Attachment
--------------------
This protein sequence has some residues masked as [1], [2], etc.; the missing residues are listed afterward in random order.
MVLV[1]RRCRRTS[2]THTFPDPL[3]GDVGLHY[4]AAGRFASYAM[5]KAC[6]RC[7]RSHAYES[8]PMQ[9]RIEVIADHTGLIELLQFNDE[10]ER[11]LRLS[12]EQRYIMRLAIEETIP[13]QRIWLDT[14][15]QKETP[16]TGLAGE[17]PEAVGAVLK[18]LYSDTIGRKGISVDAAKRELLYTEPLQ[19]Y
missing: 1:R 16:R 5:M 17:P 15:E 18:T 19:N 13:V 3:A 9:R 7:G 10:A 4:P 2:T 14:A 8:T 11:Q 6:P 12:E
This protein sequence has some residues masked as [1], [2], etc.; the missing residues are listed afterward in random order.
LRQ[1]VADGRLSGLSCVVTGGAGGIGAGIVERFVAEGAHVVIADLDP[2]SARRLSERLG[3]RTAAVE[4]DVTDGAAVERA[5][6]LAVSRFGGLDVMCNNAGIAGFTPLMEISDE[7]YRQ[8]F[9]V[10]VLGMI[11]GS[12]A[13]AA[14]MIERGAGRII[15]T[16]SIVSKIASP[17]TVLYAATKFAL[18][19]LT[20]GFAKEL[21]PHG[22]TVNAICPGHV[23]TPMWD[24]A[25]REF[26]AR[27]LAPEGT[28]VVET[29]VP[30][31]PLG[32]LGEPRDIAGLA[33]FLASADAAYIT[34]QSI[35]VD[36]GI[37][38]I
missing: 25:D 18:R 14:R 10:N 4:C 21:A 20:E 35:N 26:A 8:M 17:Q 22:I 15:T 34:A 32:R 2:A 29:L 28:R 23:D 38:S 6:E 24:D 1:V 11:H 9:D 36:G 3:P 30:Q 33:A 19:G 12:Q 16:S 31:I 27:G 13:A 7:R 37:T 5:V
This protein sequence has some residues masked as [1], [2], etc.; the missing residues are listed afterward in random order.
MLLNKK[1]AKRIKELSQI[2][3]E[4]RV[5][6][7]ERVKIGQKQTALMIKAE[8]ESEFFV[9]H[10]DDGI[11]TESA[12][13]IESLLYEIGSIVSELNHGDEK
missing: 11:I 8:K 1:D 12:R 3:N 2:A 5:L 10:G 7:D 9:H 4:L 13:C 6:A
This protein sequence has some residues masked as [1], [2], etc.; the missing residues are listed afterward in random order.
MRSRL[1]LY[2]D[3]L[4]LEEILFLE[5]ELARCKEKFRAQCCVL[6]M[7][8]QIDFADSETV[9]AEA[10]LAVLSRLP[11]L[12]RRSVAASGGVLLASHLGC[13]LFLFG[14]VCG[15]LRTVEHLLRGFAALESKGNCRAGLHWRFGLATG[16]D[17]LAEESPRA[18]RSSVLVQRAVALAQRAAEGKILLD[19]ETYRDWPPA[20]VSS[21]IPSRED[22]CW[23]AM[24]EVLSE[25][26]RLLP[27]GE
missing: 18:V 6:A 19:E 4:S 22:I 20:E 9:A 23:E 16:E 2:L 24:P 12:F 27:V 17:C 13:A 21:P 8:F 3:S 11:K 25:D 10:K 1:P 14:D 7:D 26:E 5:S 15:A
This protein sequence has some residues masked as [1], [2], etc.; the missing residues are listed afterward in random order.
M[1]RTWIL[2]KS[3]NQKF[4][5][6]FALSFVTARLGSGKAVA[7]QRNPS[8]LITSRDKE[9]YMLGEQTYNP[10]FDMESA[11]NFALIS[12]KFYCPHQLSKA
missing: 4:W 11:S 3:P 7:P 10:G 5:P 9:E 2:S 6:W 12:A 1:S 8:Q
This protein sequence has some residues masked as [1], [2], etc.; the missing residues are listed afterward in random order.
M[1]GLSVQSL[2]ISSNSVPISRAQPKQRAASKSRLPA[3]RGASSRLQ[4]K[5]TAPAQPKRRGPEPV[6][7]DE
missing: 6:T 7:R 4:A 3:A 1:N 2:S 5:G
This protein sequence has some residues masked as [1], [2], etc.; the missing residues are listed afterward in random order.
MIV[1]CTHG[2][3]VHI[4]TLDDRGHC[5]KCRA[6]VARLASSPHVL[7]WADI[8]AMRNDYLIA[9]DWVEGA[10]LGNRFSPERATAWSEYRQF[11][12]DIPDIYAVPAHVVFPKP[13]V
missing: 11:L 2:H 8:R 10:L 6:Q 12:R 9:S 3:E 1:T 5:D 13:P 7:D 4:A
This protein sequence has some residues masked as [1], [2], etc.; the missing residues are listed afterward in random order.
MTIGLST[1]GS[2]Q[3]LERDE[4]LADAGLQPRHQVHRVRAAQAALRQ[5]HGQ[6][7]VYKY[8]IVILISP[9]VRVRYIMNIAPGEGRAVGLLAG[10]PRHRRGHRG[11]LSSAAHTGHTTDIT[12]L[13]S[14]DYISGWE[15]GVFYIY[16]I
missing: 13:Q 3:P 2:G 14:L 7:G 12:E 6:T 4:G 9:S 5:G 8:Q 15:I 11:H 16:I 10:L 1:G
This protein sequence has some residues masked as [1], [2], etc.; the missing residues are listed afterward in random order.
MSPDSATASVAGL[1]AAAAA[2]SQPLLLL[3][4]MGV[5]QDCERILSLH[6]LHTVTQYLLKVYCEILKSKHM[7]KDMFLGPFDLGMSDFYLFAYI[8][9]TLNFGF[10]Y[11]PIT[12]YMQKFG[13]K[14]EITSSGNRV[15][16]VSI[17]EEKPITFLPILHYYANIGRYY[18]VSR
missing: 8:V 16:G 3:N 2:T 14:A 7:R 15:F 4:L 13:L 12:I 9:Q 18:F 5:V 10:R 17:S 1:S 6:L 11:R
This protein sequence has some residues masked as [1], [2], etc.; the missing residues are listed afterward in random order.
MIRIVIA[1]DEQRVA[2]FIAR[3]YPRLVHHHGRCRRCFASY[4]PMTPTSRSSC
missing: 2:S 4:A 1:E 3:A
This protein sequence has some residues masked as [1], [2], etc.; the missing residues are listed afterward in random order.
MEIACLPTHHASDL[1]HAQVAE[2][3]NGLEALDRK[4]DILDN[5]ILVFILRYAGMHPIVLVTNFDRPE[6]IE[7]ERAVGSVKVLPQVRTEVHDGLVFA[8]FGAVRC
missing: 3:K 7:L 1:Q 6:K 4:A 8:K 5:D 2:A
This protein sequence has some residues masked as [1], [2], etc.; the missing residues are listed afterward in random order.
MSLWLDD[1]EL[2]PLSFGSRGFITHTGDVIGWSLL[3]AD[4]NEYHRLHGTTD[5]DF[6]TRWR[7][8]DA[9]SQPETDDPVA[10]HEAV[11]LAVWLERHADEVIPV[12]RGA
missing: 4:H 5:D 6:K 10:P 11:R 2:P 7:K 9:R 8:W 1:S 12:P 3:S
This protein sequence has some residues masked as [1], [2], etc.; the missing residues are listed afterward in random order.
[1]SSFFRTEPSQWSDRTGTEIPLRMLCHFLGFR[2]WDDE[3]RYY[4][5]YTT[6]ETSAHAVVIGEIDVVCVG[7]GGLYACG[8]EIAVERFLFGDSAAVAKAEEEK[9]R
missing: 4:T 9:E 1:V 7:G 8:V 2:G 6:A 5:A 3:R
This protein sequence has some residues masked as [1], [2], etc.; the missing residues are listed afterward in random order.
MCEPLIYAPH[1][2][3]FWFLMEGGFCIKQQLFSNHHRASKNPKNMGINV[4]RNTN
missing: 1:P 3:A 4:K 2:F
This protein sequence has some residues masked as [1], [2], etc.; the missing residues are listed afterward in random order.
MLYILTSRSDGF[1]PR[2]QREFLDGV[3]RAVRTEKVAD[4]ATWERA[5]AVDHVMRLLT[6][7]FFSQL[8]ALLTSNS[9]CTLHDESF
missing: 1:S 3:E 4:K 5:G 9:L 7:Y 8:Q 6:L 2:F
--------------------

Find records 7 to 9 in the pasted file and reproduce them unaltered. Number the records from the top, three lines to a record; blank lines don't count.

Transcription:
This protein sequence has some residues masked as [1], [2], etc.; the missing residues are listed afterward in random order.
MIV[1]CTHG[2][3]VHI[4]TLDDRGHC[5]KCRA[6]VARLASSPHVL[7]WADI[8]AMRNDYLIA[9]DWVEGA[10]LGNRFSPERATAWSEYRQF[11][12]DIPDIYAVPAHVVFPKP[13]V
missing: 11:L 2:H 8:R 10:L 6:Q 12:R 9:S 3:E 1:T 5:D 13:P 7:D 4:A
This protein sequence has some residues masked as [1], [2], etc.; the missing residues are listed afterward in random order.
MTIGLST[1]GS[2]Q[3]LERDE[4]LADAGLQPRHQVHRVRAAQAALRQ[5]HGQ[6][7]VYKY[8]IVILISP[9]VRVRYIMNIAPGEGRAVGLLAG[10]PRHRRGHRG[11]LSSAAHTGHTTDIT[12]L[13]S[14]DYISGWE[15]GVFYIY[16]I
missing: 13:Q 3:P 2:G 14:L 7:G 12:E 6:T 4:G 9:S 5:G 8:Q 15:I 11:H 16:I 10:L 1:G
This protein sequence has some residues masked as [1], [2], etc.; the missing residues are listed afterward in random order.
MSPDSATASVAGL[1]AAAAA[2]SQPLLLL[3][4]MGV[5]QDCERILSLH[6]LHTVTQYLLKVYCEILKSKHM[7]KDMFLGPFDLGMSDFYLFAYI[8][9]TLNFGF[10]Y[11]PIT[12]YMQKFG[13]K[14]EITSSGNRV[15][16]VSI[17]EEKPITFLPILHYYANIGRYY[18]VSR
missing: 8:V 16:G 3:N 2:T 14:A 7:R 15:F 4:L 13:L 12:I 9:Q 18:F 5:V 10:R 17:S 1:S 6:L 11:R